Publish Date

Oct 18, 2022

BEFIT: EU Corporate Income Tax

A&M Tax Advisor Weekly

The European Commission is assessing support for an EU-Directive to simplify the rules for corporate income taxation within the EU. The proposed mechanics include a common tax base for businesses active in more than one EU Member State. Taxable profits are to be allocated to those EU Member States based on a formula. This publication describes the various policy options that are being explored.


The European Commission has launched a Public Consultation covering Policy Options for a single corporate income tax rulebook for the EU. This rulebook will be based on a common corporate tax base and an allocation of profits between EU Member States based on a formula. This follows up on the European Commission’s Communication on Business Taxation for the 21st Century. The initiative is referred to as BEFIT, which stands for Business in Europe: Framework for Income Taxation. The initiative primarily aims to reduce the compliance burden for businesses active in more than one EU Member State, as well as to tackle certain tax optimization strategies.


The European Commission is assessing support for an EU-Directive to implement BEFIT and is gathering feedback on the following ‘building blocks’:

  1. Scope – The first option under consideration is a consolidated revenue threshold of EUR 750 million for a group of companies to fall under BEFIT. This threshold is similar to, for example, the EU’s (proposed) Pillar 2 Directive. Alternatively, the European Commission suggests a lower (currently undefined) revenue threshold and possibly allowing a group of companies with a consolidated revenue below such threshold to voluntarily opt-in. The European Commission expresses a preference for limited sectoral carve-outs.
  2. Tax base calculation – All companies in a group falling under BEFIT would be required to use commercial financial statements as a starting point for the tax base calculation. Such tax base would be subject to a limited number of tax adjustments. Alternatively, the European Commission considers a comprehensive corporate income tax system with detailed rules for all aspects of taxable profit determination. This alternative would likely not meet the primary objective of the BEFIT-initiative to reduce the compliance burden for businesses within the EU.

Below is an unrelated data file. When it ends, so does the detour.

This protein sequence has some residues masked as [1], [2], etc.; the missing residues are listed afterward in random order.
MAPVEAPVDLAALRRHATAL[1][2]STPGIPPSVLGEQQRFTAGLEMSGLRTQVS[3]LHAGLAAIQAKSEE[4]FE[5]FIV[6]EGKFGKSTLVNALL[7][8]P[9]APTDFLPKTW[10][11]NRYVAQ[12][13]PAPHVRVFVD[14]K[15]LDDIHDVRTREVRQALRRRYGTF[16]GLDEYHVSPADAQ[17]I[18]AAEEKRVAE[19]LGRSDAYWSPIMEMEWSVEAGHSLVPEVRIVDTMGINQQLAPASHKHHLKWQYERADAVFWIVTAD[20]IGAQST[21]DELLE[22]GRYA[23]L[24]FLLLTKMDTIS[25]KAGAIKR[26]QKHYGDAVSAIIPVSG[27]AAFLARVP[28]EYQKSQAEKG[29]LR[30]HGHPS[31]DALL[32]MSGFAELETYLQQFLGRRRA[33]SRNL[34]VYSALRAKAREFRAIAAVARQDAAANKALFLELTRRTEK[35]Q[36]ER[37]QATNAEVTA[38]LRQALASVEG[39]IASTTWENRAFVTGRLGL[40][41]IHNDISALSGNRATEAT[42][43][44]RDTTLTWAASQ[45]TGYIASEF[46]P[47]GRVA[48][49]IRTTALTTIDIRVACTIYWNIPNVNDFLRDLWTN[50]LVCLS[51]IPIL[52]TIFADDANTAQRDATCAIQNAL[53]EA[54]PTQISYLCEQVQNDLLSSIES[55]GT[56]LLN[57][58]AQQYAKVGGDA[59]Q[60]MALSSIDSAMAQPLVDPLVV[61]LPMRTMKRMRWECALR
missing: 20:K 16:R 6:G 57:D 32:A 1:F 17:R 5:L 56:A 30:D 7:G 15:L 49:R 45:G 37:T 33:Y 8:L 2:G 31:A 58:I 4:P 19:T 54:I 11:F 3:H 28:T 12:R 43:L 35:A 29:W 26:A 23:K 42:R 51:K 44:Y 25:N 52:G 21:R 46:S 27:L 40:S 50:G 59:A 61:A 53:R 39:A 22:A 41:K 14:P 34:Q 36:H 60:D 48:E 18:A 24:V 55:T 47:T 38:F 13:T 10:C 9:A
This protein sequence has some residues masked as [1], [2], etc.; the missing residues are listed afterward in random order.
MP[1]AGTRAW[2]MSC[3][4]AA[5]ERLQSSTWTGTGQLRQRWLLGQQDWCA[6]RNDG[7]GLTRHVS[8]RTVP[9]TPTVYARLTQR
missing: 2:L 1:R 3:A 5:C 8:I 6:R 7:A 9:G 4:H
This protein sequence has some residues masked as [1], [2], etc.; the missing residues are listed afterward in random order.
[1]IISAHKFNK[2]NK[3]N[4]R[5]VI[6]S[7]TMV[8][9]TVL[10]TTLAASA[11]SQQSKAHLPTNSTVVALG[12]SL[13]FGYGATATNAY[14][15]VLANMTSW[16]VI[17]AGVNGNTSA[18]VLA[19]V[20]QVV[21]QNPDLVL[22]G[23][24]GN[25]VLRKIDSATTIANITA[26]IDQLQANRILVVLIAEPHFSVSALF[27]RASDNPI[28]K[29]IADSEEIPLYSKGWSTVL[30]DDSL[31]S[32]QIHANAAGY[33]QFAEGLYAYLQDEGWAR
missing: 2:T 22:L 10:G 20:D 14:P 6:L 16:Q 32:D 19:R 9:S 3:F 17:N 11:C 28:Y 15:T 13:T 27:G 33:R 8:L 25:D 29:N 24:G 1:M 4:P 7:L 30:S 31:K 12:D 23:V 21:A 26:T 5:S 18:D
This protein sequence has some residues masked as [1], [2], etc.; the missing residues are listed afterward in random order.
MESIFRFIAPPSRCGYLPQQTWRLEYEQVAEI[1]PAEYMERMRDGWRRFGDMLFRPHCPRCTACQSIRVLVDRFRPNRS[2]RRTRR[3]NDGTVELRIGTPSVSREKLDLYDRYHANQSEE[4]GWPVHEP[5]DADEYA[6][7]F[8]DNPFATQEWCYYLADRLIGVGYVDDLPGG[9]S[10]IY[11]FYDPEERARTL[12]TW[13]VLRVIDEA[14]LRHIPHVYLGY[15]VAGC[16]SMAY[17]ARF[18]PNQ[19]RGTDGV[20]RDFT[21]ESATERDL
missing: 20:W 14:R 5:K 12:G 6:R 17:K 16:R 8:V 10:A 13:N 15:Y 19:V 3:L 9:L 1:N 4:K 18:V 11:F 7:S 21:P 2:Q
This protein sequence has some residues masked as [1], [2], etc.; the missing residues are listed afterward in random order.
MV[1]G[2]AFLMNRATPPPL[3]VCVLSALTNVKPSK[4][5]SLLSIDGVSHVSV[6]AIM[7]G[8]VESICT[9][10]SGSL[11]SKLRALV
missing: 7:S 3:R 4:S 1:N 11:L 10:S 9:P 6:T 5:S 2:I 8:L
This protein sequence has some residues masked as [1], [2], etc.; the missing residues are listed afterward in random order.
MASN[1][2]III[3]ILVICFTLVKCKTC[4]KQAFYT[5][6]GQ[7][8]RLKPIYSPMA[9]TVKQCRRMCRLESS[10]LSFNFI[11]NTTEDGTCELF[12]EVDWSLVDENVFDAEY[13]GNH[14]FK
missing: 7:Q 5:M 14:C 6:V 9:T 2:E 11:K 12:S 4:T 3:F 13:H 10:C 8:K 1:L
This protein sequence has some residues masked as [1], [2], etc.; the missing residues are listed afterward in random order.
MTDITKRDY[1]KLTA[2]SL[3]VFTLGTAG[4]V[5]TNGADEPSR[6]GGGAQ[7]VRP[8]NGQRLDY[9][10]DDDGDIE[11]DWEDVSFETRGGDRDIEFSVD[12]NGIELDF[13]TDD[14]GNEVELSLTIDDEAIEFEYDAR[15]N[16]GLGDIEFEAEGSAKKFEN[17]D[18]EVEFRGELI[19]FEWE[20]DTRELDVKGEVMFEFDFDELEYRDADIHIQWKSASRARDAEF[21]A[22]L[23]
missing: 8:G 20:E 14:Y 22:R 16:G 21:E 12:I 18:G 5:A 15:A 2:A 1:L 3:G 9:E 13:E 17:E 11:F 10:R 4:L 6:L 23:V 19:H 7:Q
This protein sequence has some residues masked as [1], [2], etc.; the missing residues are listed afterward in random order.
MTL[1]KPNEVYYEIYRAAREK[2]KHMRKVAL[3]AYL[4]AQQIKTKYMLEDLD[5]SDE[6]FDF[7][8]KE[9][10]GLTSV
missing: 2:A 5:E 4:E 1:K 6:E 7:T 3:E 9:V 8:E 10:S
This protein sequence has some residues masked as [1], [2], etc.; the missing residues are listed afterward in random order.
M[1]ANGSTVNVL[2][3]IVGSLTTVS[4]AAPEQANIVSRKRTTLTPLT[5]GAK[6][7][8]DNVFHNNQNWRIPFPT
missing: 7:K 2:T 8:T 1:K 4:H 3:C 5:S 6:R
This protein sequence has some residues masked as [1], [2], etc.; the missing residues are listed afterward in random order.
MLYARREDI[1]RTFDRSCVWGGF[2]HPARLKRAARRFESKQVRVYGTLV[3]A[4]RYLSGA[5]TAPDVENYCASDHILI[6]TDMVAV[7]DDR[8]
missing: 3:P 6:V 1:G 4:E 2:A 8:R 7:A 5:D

3. Formula for allocating taxable profits – The first formula option presented by the European Commission does not take into account intangible assets and would only consider (1) tangible assets excluding financial assets unless in a sector-specific formula, (2) labor and (3) sales by destination. Alternatively, the European Commission considers incorporating intangible assets into the formula (e.g., a value based on research and development expenses, marketing and advertisement), next to the three factors already mentioned. The European Commission is examining how the profit allocation formula would be best applied in the financial services sector. The call for feedback from the European Commission shows that other variables in the formula are possible.
  4. Allocation of profit to related entities outside the group – As EU law in principle only applies to activities occurring within the EU, current transfer pricing principles would need to continue to apply to transactions with related entities outside the consolidated group of companies subject to BEFIT. The European Commission is also considering a simplified approach to transfer pricing.


The current Public Consultation runs until 5 January 2023. The European Commission aims to adopt an EU-Directive proposal in the third quarter of 2023. Such EU-Directive proposal will be subject to another Public Consultation before it can be adopted. It is therefore to be expected that the first version of the EU-Directive proposal will be published in the first half of 2023.


BEFIT is similar to prior EU-proposals for a common tax base. It remains to be seen whether the European Commission will be successful this time around. EU Member States did not manage to come to an agreement in the past, mainly because of the profit allocation formula. However, this time the European Commission intends to build on the principles that underlie the OECD’s two-pillar approach, which has a broad(er) consensus.

The exact impact on the investment management industry remains unclear at this stage. As the consolidated tax base would be the starting point, intercompany transactions within such group would no longer be recognized. This in itself is big change compared to current tax rules. Ultimately the impact will be largely dependent on the applied revenue threshold.

The OECD’s two-pillar approach likely provides for an indication of the rules that will be included in the EU-Directive proposal (e.g., the tax adjustments to the financial statements).

If you would like to exchange views or discuss, please feel free to get in touch with your usual A&M adviser, Roel de Vries or Nick Crama.